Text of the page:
The Sheltered Housing Scheme 1983-87
The first conversion of the Tufa Field to building land was proposed in 1983, with Bath City Council granting itself permission for a sheltered housing scheme.
Even in this original application, the stability and drainage of the site was highlighted as a concern.
Shown here is the land required to provide vehicle entrance to the site, to be purchased from the plot landowners. These compulsory purchase orders were implemented, some have since been waived.
3 iterations of plans were drawn under Planning Application 12827. The first plan involved the building of 26 1-bed bungalows, 6, 2-bed bungalows, 1 3-bed house, 1 communal centre and 15 parking spaces. Subsequent revisions over 3 years changed this to 30 1-bed bungalows and 8 2-bed bungalows with warden house, communal space and just 11 parking spaces. None of the applications considered environmental or ecological impact, but ‘landscaping’ was required.
By the end of 1986, it was clear that the difficulties to stabilise the site and deal with drainage issues were likely to incur large costs.
A terse minute from the Housing Committee of December 1986 simply records that “The Committee recommend that no further steps should be taken in preparing a scheme for the development of this land for housing purposes at this time.”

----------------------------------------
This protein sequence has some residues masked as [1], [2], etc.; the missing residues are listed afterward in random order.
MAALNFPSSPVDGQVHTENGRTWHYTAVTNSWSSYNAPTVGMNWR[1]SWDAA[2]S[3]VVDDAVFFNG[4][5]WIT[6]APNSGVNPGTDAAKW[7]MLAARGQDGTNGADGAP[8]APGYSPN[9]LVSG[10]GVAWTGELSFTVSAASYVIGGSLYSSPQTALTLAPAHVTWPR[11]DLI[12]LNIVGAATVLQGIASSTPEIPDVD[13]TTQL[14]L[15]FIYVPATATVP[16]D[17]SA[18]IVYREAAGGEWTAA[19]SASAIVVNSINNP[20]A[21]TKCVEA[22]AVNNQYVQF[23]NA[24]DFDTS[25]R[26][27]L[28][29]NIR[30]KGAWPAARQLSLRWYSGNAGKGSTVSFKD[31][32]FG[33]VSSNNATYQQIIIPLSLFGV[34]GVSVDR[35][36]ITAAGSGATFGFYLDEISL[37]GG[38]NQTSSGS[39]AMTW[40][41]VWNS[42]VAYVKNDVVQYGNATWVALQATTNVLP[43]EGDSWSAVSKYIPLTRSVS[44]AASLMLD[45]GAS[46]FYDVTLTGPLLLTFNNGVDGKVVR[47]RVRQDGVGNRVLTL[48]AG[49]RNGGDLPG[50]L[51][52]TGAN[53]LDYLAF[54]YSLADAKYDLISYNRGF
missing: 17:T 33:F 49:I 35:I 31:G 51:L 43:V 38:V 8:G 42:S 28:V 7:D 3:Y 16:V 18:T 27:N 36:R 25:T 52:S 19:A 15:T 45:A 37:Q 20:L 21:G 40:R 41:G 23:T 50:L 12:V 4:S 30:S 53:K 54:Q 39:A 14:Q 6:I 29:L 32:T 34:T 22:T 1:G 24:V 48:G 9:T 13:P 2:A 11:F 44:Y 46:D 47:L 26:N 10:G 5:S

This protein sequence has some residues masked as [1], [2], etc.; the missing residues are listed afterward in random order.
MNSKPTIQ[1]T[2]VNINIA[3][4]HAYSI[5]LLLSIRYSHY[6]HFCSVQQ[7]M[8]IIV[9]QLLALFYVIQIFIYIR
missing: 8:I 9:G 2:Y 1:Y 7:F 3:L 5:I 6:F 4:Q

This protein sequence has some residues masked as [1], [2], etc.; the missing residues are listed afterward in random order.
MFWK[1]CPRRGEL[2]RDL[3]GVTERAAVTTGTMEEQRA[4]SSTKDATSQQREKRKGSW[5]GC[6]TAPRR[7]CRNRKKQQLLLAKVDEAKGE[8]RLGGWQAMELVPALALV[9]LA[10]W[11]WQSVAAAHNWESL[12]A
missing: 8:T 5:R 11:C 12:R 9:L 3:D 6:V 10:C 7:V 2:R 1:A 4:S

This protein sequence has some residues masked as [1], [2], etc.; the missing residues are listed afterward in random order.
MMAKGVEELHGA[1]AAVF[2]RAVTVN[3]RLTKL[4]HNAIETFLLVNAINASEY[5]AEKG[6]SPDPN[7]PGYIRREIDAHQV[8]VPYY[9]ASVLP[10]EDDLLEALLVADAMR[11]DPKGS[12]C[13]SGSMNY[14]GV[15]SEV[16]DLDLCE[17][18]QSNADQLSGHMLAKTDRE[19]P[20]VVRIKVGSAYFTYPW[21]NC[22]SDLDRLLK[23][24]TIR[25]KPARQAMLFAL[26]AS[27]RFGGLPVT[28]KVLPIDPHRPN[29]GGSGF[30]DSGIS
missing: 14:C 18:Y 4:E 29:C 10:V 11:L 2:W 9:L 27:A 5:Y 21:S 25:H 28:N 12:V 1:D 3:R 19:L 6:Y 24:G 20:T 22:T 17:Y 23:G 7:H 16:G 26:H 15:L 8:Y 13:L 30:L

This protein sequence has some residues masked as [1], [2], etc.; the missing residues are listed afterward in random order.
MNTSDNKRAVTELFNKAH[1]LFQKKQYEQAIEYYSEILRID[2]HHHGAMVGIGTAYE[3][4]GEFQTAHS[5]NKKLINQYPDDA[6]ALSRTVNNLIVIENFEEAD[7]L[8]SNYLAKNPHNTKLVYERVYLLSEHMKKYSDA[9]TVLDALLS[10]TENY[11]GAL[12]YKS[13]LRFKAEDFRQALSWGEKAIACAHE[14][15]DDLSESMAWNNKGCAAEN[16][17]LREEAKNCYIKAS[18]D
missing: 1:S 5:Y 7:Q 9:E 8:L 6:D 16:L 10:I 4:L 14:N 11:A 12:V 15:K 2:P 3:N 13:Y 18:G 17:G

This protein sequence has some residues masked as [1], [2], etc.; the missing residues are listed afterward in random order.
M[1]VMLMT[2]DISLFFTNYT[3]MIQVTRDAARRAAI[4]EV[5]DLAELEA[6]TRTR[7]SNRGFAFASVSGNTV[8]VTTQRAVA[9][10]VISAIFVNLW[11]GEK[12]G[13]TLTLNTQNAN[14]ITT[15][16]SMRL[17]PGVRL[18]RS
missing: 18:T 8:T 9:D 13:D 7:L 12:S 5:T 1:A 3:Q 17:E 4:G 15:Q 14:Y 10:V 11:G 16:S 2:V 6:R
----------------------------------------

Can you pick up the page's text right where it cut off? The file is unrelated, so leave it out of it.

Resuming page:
As for the reasons, we can only infer from the preceding paragraph in the minutes.
“Referring to Minute No. 1 on page 169 of the 1986 printed minutes, The Director of Estate Management* submitted a report (i) on the continuing problems in providing a satisfactory scheme for the development of this site for sheltered housing accommodation due to the unstable nature of part of the ground; (ii) appending a report by the City Engineer on the various investigations carried out to the ground conditions since 1983, and the conclusion now reached; (iii) indicating that the scheme for which planning permission had been granted would need to be further revised, and (iv) on a proposed revised scheme with details of costs, and start and completion dates”.
* Robert F.S. Mimmack
It has not been possible to trace the reports mentioned in the City Archive, they may no longer exist. It is likely that this Geological Survey formed part of the report and that the costs incurred then and likely to come were excessive.
Local residents were informed by Councillor Brian Roper of the decision to abandon the scheme in a hand-crafted note of the time.
The lessons are clear: considerable time, effort and expense has been incurred previously and there is no reason to expect that re-visiting the problem will change it. The Tufa Field should be accepted and cherished for what it is – a valuable green space in a time of ecological emergency that must be kept for everyone’s benefit.